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Arts and Entertainment: Top Picks for the Week

Copyright © 2017 Albuquerque Journal

The Hot Sardines (Joseph Cultice)

Do you prefer music fit for a jazz club from the ’30s or ’40s rather than what’s on the radio today? A New York group trying to make the old-time “hot” jazz cool again is stopping in Santa Fe this week to do a show at the Lensic. The Hot Sardines, a seven-piece band made up of brass, sax, percussion, upright bass, piano and lead singer Elizabeth Bougerol, tour around the country with their vintage sound that includes classic jazz hits from artists like Ella Fitzgerald and other famous crooners, as well as original material. The Hot Sardines’ show at the Lensic, 211 W. San Francisco, is Wednesday at 7:30 p.m. Buy tickets online at ticketssantafe.org or at the Lensic Box Office. Prices range from $29-$110 for adults and $14.50-$55 for kids under 18.

RAISING AWARENESS: Santa Fe’s Center for Contemporary Arts is taking part in a national screening of several short films in honor of the Visual AIDS organization. The nonprofit, which is dedicated to spreading awareness about HIV/AIDS through art, has its annual “Day With(out) Art” in which institutions can participate to help the cause. This year, CCA will screen seven films that all emphasize the AIDS epidemic’s impact on the black community. The Saturday event, titled “Alternative Endings, Radical Beginnings,” includes screenings that delve into the stories of a young HIV-positive individual and a formerly incarcerated woman currently living with HIV. Other films are more conceptual, like a “contemporary re-imagining of ’90s-era ‘safer sex’ media culture.” The screenings are free and start at 11 a.m. at CCA’s Cinematheque, 1050 Old Pecos Trail.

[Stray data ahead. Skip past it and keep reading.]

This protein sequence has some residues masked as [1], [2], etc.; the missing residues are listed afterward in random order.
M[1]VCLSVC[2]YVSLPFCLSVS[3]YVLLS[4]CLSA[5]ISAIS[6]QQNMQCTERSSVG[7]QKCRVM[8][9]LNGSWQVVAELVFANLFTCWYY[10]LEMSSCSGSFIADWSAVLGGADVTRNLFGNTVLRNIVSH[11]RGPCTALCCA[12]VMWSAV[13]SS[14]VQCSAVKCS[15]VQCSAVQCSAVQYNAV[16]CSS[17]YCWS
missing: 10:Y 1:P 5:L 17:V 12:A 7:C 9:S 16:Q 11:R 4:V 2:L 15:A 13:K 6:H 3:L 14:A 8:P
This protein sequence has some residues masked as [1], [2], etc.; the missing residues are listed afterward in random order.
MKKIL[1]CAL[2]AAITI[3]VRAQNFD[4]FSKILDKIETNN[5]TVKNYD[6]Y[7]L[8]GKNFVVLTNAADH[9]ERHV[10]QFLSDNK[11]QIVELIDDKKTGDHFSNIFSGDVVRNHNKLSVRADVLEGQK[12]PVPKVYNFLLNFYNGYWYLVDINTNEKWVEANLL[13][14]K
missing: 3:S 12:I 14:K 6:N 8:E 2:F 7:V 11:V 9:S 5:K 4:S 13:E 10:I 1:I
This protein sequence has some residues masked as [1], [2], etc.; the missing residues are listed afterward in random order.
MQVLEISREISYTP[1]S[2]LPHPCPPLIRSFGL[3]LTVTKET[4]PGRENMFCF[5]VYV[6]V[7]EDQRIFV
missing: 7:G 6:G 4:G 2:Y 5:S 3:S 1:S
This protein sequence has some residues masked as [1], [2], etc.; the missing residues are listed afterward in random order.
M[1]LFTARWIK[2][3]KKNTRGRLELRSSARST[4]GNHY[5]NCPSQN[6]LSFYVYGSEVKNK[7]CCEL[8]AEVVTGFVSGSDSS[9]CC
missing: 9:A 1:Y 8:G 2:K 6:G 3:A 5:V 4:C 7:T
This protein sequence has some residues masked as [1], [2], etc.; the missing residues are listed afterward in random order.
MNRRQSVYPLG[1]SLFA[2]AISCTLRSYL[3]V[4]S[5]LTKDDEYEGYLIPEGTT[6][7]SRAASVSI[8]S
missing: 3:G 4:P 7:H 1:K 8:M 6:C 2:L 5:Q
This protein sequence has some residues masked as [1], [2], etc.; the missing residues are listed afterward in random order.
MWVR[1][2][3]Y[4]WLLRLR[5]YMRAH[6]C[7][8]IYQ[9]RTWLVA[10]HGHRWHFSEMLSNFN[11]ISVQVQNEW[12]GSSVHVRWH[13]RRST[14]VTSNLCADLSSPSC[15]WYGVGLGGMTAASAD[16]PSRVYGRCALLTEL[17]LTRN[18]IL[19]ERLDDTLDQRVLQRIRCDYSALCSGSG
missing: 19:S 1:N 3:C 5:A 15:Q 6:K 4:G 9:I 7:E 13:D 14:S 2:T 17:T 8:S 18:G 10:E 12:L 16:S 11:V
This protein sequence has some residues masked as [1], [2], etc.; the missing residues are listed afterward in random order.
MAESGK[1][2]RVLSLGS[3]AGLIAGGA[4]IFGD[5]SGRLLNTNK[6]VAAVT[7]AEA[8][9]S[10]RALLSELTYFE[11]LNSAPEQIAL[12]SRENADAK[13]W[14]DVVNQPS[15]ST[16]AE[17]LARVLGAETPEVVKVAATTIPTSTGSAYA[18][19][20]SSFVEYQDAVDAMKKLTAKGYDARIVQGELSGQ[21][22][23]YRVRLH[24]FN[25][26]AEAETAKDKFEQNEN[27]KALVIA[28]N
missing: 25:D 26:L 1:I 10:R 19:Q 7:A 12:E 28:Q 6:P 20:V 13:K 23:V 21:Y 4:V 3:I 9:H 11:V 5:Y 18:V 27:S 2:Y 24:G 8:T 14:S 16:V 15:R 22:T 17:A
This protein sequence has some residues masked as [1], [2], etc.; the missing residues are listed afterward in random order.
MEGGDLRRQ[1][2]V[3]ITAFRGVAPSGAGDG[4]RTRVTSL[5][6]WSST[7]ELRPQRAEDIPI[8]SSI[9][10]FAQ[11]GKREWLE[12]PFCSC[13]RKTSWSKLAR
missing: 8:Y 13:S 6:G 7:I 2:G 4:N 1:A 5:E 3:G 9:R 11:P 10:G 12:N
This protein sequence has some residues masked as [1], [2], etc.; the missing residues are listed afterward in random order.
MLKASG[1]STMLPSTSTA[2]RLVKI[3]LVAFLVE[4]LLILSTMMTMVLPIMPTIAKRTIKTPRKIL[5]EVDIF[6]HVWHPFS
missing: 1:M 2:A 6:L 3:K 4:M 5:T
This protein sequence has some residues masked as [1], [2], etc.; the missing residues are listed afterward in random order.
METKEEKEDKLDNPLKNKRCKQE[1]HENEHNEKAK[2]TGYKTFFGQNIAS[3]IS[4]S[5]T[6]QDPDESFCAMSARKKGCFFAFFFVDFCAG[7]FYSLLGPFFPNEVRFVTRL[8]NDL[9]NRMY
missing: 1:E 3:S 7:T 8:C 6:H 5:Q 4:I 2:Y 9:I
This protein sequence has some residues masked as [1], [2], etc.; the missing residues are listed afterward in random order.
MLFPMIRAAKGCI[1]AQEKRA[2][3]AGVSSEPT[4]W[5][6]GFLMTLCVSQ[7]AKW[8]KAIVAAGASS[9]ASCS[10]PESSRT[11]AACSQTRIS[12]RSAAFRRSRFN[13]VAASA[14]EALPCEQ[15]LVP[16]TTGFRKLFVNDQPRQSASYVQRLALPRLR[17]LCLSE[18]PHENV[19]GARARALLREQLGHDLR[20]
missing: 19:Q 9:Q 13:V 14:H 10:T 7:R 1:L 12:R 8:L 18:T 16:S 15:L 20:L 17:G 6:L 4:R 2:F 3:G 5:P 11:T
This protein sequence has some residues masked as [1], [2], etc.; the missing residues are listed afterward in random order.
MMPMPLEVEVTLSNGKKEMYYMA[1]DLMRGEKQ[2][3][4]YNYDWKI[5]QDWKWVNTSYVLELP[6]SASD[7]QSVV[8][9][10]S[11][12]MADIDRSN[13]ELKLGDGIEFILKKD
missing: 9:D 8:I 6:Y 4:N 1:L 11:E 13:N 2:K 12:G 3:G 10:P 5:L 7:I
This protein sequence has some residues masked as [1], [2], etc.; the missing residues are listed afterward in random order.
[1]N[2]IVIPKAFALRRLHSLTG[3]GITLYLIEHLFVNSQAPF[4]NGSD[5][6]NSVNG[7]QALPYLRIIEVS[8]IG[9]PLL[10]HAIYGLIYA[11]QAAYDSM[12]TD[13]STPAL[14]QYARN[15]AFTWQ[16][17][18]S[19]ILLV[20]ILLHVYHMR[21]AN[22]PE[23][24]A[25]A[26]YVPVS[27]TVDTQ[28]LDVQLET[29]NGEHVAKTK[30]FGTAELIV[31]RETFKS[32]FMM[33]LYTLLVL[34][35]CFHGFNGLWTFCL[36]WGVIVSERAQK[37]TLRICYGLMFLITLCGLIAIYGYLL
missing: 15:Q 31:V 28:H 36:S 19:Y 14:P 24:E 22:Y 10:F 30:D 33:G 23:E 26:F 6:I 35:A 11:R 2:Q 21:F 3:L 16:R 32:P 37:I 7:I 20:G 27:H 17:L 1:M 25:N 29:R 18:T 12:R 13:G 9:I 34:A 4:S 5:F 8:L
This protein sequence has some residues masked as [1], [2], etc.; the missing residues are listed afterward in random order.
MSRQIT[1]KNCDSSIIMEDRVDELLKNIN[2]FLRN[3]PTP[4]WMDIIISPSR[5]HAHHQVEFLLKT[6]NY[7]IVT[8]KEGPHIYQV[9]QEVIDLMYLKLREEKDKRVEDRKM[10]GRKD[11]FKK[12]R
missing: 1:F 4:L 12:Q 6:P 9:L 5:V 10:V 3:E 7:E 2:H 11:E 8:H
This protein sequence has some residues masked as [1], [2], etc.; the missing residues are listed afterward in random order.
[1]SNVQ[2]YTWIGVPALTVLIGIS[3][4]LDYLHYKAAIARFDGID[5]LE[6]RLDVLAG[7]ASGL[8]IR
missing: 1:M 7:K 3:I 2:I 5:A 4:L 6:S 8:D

Don Strel

PICTURE PERFECT: The work of local photographer Don Strel will be featured at the Santa Fe’s Main Library, 145 Washington Ave., starting Tuesday with a kickoff reception. Strel, who has 60 years of photography experience with books, magazines and newspapers, moved to Santa Fe in the 1970s and has since published three books with his wife Anne Hillerman: “Santa Fe Flavors,” “Gardens of Santa Fe” and “Tony Hillerman’s Landscape: On the Road with Chee and Leaphorn.” The latter tome, which will be available for purchase at the Tuesday reception, documents the spectacular places in New Mexico and elsewhere in the Four Corners area that were used as settings in the late Tony Hillerman’s mystery novels (a series that continues with installments by daughter Anne). The reception is from 5-6:30 p.m, and Strel’s exhibit will be at the library’s main branch through December.

DOCUMENTING RESISTANCE: For the price of one ticket, Jean Cocteau Cinema, 418 Montezuma Ave., is showing three movies in a row Sunday detailing the history of Guatemalan resistance against former dictator Efraín Ríos Montt. The three films, all created by American documentarian Pamela Yates, will start with 1983’s “When the Mountains Tremble.” The movie, a Sundance winner, documents the fight between Guatemala’s military and the Mayan people. Then there’s 2011’s “Granito: How to Nail a Dictator,” in which lawyers investigating Ríos Montt used what Yates had filmed years earlier as proof of genocide crimes against the indigenous community. The final film is 2017’s “500 Years: Life in Resistance.” The movies will screen at 11 a.m., and 1 and 3 p.m.

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